- Constructed a law enforcement firing range that is used by all personnel and allows other agencies to cross train to be better prepared for an actual event.
- Obtained a COPsync computer system for all patrol vehicles, which allows for better and quicker communication between agencies who are on the COPsync program. Dumas ISD also uses the program, which allows for better protection of the children and staff.
- Partnered with Safe Place so officers get hands-on training. They tour the facility, giving them familiarity in the event law enforcement is needed.
- Created interlocal agreements with the cities of Cactus and Sunray and Sherman County.
- Assist the DISD and Sunray Police Department with annual firearms qualifications. Neither has a firearms instructor.
- Created and presented a Business Protection Program for local businesses.
- Took part in the Citizens Against Retail Theft Organization in conjunction with the Chamber of Commerce.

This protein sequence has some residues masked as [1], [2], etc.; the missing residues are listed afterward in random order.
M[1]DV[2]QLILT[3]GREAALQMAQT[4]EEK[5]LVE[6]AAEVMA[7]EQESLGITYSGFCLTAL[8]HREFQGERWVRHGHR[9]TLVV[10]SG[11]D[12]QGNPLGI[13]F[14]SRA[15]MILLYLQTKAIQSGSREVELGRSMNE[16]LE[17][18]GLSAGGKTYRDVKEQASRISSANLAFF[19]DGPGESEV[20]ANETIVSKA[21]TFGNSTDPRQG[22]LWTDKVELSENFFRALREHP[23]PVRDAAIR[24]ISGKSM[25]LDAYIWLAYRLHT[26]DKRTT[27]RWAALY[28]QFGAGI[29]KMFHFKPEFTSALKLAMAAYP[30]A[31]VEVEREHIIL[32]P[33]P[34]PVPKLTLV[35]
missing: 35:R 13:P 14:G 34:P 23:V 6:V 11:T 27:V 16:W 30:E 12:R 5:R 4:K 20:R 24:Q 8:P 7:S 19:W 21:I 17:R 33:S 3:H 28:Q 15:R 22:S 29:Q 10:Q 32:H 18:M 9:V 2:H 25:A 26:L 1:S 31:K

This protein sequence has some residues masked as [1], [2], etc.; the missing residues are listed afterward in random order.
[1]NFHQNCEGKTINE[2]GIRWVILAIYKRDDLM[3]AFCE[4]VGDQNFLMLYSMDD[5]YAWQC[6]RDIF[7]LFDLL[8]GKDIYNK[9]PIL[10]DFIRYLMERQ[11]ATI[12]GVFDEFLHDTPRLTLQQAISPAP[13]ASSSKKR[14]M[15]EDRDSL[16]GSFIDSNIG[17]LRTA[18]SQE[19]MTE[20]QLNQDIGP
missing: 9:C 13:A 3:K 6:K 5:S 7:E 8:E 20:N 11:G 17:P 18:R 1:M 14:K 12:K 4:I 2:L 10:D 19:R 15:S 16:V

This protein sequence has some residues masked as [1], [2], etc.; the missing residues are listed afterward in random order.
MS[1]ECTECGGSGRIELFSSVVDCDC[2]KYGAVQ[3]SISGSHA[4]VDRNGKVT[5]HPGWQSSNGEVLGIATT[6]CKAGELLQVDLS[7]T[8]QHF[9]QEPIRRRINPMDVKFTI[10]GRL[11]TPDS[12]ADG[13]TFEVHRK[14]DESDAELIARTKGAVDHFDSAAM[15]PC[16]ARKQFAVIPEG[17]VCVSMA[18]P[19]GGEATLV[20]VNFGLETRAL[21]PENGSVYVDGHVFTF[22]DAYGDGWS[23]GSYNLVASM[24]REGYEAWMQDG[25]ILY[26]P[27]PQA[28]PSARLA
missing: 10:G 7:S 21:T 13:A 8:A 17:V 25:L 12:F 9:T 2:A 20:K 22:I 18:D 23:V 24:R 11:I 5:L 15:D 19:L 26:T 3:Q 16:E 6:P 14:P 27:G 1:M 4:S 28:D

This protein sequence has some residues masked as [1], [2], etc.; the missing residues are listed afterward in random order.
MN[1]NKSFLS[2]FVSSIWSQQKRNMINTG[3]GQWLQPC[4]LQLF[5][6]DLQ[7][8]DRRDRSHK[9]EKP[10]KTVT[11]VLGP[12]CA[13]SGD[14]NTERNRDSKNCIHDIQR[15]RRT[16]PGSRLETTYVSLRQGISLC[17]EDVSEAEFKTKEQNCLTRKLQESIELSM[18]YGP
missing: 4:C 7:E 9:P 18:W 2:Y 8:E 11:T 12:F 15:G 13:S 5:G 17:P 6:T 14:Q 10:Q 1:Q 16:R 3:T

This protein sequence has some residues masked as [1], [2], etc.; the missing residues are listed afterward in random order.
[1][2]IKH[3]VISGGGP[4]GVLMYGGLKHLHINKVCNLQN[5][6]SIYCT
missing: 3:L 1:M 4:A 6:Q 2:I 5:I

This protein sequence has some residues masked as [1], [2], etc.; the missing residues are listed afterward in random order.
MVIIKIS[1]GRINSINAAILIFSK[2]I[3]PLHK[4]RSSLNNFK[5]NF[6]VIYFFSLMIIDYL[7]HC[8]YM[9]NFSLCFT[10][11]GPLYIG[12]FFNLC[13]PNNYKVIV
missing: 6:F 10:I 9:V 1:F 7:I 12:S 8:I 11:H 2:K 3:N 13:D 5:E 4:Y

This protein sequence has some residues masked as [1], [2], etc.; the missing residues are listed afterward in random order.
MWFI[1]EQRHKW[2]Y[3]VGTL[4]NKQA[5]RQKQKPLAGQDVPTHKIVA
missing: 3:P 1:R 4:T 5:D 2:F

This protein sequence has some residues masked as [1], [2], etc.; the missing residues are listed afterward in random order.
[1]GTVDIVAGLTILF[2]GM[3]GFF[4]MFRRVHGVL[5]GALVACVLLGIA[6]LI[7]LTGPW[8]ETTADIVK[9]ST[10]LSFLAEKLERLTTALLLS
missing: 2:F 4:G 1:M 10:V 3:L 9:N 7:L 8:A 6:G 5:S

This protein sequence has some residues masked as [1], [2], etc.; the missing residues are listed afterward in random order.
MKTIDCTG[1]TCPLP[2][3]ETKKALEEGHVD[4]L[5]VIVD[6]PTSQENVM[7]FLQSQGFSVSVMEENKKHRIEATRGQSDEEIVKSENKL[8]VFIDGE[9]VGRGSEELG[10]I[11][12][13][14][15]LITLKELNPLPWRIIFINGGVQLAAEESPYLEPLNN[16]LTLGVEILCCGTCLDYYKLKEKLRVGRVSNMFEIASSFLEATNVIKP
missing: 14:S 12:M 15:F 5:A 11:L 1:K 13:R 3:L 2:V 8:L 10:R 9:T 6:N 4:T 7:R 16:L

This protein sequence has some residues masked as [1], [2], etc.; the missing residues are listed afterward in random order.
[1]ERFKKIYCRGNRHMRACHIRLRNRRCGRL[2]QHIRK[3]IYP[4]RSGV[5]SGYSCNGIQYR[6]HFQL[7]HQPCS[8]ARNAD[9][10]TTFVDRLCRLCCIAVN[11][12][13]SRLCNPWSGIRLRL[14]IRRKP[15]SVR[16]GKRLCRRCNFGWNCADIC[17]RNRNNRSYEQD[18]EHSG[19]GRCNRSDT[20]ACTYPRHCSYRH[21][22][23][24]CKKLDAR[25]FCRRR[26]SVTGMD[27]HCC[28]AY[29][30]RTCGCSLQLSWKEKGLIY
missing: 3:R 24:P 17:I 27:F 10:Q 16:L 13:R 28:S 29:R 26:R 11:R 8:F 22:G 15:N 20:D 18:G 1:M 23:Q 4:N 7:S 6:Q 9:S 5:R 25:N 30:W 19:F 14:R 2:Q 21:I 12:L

- Sgt. Cooley took on responsibilities for Crime Prevention along with her other duties and has spoken to numerous organizations.
- Involved with the Drug Box Program, which lets people drop off their expired or unwanted prescription drugs. They are then destroyed at no expense to the citizens.
- Improved the working relationship between the department and all media.
- “Beefed” up the night shifts with extra personnel.
- Purchased patrol rifles for patrol vehicles so officers are properly equipped and trained for situations that might arise.
- Reinstated the SWAT team and purchased equipment for the team. The equipment was purchased with seizure funds and didn’t cost the city or the citizens any money. The department also wrote a policy for SWAT since there wasn’t one in place. Officers are required to train a minimum of eight hours per month as well as obtaining SWAT certification through the schools.